Now, I’m not saying you should lie to people. If you spend 60 hours a week as a dentist and then write one poem every five months, people will find it deceptive if you give “writer” as your occupation. Just like I wouldn’t call myself an interior designer because I painted and re-furnished one room in my house this year.

But if writing is the goal of your life and you’re already working hard to make that happen, then people need to know!

When I made my writerly ways known more publicly, people started asking about it. People ask what stories I’m working on or how far I’m getting in my latest book. It’s great accountability when you know that your family, friends, and coworkers will be asking you about your progress.

It also opens doors. When I went to a local newspaper as a writer and asked them to review my book, they agreed, and then offered me a job as a freelance writer. Score! And it makes sense. You’ll find more writing opportunities when people know you’re a writer. You’ll connect with other writers who you may not have even known were fellow writers if you hadn’t introduced yourself as such.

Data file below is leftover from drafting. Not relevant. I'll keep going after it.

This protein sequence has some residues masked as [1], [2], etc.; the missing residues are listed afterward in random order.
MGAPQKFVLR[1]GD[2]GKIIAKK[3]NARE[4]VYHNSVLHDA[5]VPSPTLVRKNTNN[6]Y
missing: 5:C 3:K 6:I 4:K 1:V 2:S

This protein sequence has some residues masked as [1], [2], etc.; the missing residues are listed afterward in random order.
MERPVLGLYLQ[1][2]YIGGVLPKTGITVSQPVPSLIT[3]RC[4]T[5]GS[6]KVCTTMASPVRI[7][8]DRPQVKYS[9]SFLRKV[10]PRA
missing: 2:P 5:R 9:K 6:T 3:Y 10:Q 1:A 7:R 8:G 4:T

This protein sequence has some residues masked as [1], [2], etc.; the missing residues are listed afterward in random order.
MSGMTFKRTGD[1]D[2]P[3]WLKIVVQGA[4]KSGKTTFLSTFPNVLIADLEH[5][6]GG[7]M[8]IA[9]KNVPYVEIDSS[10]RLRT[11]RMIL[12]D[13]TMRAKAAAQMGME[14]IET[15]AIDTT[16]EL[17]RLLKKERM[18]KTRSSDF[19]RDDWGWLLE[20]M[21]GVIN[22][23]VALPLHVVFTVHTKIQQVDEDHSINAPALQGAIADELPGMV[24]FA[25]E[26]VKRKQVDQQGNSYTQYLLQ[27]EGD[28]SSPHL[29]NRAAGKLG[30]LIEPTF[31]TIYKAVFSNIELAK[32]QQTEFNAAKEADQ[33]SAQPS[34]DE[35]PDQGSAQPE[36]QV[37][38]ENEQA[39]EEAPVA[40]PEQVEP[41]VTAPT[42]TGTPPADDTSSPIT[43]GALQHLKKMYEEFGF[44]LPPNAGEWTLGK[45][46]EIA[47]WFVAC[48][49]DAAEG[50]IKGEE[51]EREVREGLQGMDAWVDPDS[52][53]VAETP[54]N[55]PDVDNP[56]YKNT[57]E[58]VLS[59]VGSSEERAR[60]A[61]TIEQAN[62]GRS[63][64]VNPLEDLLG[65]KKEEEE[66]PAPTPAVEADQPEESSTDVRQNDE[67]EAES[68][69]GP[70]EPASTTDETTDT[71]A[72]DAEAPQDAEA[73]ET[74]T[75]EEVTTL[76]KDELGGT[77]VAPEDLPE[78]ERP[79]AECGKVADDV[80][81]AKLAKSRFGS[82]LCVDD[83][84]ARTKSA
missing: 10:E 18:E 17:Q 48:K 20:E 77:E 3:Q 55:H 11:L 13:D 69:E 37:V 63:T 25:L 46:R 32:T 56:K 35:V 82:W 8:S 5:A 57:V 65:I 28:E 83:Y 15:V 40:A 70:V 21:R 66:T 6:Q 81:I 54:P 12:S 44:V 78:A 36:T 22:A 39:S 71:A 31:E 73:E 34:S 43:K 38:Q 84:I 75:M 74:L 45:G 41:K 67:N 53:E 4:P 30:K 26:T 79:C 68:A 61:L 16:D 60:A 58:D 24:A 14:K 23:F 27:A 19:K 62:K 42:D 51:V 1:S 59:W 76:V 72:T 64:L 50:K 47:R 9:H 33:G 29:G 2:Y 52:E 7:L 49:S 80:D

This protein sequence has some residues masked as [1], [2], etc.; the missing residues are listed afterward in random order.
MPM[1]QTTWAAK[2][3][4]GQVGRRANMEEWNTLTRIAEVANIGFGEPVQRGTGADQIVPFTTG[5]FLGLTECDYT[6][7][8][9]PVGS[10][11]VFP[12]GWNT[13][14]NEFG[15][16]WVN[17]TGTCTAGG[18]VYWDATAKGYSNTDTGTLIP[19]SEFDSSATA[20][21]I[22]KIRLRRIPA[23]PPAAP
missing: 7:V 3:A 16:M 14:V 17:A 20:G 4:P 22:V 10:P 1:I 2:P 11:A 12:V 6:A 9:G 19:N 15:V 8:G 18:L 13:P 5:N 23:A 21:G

Just a little honesty can work big magic.

 

Right now I’m learning what it really takes to be a writer, and diving into what it means to take my writing seriously. All four of these points I need to continue to cultivate, but seeing myself as a writer is a start.

What are your writing dreams? Do you call yourself a writer? What do you want to do to make them happen?

Photo by Dayne Topkin on Unsplash

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19 thoughts on “Why You Need to Suck It Up and Call Yourself a Writer

  1. This really was an incredible post! I have been writing since I was a child and have always been extremely passionate about what I write! I just started my blog last year and it has given the chance to write more and share it! I have dreams of writing a book someday, but now I am focused on my blog and trying to get into freelance work! I am so excited to read more of your posts!! I hope if you have the time, you will check out my site. I always aim to encourage and inspire others through the words I share. I hope the rest of your weekend is amazing!

    1. Thanks so much, Alyssa! Congrats on starting the blog, and you totally should write a book! I’d love to check out your site…it’s always great to meet fellow writing lovers ❤

      1. You are more than welcome! I really enjoy meeting new fellow bloggers with a love for writing! I sincerely hope you do like my blog! I definitely hope to write a book someday, I even have an outline ready! I think starting off with my blog and then hopefully doing some freelance will increase my abilities further!